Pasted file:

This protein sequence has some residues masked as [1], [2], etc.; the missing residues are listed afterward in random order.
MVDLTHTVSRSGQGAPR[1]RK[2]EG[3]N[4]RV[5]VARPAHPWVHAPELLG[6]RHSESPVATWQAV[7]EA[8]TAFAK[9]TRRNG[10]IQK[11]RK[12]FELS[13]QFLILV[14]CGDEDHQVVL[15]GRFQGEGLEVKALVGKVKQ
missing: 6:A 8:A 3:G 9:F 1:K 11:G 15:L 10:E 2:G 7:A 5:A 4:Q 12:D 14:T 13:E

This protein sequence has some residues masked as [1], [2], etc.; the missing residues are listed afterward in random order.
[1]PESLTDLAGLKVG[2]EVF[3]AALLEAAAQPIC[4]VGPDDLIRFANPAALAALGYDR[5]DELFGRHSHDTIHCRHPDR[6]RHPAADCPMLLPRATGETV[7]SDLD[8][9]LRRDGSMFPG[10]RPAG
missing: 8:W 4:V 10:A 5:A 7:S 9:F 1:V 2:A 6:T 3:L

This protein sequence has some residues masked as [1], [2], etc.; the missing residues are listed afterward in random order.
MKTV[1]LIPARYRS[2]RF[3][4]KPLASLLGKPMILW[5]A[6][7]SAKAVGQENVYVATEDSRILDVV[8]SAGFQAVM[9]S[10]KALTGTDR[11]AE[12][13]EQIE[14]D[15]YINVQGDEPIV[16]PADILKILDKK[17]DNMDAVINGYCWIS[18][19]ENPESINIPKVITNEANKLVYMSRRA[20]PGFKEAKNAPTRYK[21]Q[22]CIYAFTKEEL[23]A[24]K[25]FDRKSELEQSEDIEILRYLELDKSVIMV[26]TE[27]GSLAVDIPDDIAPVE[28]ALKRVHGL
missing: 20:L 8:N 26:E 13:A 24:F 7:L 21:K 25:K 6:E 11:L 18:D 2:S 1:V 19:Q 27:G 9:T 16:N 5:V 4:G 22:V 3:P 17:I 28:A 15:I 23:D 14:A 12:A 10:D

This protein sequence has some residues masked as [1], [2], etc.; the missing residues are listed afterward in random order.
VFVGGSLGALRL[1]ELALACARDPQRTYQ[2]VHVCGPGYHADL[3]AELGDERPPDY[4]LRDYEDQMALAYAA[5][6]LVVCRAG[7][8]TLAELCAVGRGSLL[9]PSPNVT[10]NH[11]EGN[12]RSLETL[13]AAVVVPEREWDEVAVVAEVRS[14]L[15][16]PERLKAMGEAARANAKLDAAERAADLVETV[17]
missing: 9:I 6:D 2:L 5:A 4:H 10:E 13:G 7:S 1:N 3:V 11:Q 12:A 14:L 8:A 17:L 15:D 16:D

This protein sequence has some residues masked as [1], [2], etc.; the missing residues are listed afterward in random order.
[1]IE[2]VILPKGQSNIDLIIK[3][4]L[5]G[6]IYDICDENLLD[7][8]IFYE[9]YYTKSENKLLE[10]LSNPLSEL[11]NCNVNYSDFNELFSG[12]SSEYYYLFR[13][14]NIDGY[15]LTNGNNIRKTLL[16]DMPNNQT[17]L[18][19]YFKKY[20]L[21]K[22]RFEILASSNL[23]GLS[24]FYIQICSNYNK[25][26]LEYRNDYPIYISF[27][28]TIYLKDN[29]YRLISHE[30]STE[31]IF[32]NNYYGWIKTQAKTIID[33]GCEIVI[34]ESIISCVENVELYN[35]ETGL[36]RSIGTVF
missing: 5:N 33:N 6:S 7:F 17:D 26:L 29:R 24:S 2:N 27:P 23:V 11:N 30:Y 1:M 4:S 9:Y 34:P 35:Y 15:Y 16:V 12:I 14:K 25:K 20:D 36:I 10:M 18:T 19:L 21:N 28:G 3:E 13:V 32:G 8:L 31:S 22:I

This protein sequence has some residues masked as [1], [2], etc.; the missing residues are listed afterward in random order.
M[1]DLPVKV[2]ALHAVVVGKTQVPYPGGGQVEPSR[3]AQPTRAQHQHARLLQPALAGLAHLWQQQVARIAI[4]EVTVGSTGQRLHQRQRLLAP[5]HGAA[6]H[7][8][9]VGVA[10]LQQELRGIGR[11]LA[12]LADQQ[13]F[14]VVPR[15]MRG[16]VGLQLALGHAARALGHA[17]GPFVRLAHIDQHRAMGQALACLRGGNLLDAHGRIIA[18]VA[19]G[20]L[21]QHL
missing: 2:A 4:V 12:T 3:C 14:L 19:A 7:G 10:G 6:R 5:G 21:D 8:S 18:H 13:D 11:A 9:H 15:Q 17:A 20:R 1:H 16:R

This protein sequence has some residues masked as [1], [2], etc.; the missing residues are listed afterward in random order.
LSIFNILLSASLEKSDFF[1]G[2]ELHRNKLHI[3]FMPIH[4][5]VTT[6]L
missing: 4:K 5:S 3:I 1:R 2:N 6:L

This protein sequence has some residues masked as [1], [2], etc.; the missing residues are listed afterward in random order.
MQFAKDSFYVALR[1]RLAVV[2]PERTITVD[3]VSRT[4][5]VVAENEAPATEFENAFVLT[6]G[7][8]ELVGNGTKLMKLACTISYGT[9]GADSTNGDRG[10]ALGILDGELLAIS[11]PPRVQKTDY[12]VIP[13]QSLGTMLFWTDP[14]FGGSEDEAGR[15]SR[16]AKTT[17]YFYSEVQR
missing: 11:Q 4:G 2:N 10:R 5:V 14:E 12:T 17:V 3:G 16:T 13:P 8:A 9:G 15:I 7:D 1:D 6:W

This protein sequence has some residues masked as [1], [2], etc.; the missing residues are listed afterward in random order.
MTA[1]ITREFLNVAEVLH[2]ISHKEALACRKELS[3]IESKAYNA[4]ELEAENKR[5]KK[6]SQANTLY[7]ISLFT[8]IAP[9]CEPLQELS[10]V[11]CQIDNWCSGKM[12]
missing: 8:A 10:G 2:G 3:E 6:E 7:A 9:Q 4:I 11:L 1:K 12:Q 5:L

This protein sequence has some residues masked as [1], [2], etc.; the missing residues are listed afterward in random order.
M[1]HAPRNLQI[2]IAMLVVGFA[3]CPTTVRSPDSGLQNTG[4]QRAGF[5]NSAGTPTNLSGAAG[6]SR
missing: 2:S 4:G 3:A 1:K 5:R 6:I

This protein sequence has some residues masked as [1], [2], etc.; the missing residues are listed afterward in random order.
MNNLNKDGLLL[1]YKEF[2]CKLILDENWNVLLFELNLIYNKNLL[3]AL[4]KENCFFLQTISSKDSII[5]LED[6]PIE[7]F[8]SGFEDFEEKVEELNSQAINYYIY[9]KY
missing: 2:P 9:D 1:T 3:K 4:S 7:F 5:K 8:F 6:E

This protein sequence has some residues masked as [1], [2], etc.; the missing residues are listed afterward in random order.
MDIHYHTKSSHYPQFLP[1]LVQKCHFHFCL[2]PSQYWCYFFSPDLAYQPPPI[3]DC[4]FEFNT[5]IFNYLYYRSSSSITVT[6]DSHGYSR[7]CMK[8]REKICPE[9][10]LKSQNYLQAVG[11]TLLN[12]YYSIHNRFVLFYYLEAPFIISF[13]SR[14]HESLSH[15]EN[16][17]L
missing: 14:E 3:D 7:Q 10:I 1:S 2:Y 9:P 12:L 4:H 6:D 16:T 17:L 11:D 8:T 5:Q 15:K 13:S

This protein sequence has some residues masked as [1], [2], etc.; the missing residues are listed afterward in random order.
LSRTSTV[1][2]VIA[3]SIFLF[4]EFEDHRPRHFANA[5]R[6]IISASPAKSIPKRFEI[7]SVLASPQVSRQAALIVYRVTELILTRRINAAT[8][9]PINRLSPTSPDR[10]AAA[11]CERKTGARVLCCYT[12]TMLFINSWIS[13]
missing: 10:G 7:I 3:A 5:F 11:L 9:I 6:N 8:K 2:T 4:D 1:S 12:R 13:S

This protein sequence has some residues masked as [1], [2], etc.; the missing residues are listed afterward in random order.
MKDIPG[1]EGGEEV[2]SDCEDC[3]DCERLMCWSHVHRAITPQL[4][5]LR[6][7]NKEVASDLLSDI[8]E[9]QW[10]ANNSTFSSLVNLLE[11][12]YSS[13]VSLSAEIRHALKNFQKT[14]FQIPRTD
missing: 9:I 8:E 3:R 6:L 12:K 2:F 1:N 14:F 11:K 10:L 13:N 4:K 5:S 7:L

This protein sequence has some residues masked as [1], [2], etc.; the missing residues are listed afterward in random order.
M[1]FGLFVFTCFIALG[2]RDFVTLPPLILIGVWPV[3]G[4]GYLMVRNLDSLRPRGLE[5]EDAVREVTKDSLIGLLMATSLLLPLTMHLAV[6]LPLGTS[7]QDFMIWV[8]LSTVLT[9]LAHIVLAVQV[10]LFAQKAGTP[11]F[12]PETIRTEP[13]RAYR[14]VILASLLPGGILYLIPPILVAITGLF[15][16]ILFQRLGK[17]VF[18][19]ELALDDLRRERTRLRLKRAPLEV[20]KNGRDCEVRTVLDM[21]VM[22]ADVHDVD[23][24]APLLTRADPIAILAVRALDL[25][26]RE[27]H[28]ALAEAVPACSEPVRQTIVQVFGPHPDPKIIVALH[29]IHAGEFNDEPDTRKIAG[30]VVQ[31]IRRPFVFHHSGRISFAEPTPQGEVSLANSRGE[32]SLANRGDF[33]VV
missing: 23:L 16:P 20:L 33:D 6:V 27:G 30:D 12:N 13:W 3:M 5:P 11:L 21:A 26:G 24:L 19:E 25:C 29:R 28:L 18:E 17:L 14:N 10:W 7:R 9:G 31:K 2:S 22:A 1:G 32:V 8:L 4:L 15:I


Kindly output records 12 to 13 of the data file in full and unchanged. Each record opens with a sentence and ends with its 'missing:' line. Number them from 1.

This protein sequence has some residues masked as [1], [2], etc.; the missing residues are listed afterward in random order.
MDIHYHTKSSHYPQFLP[1]LVQKCHFHFCL[2]PSQYWCYFFSPDLAYQPPPI[3]DC[4]FEFNT[5]IFNYLYYRSSSSITVT[6]DSHGYSR[7]CMK[8]REKICPE[9][10]LKSQNYLQAVG[11]TLLN[12]YYSIHNRFVLFYYLEAPFIISF[13]SR[14]HESLSH[15]EN[16][17]L
missing: 14:E 3:D 7:Q 10:I 1:S 2:Y 9:P 12:L 4:H 6:D 16:T 17:L 11:D 8:T 5:Q 15:K 13:S

This protein sequence has some residues masked as [1], [2], etc.; the missing residues are listed afterward in random order.
LSRTSTV[1][2]VIA[3]SIFLF[4]EFEDHRPRHFANA[5]R[6]IISASPAKSIPKRFEI[7]SVLASPQVSRQAALIVYRVTELILTRRINAAT[8][9]PINRLSPTSPDR[10]AAA[11]CERKTGARVLCCYT[12]TMLFINSWIS[13]
missing: 10:G 7:I 3:A 5:F 11:L 9:I 6:N 8:K 2:T 4:D 1:S 12:R 13:S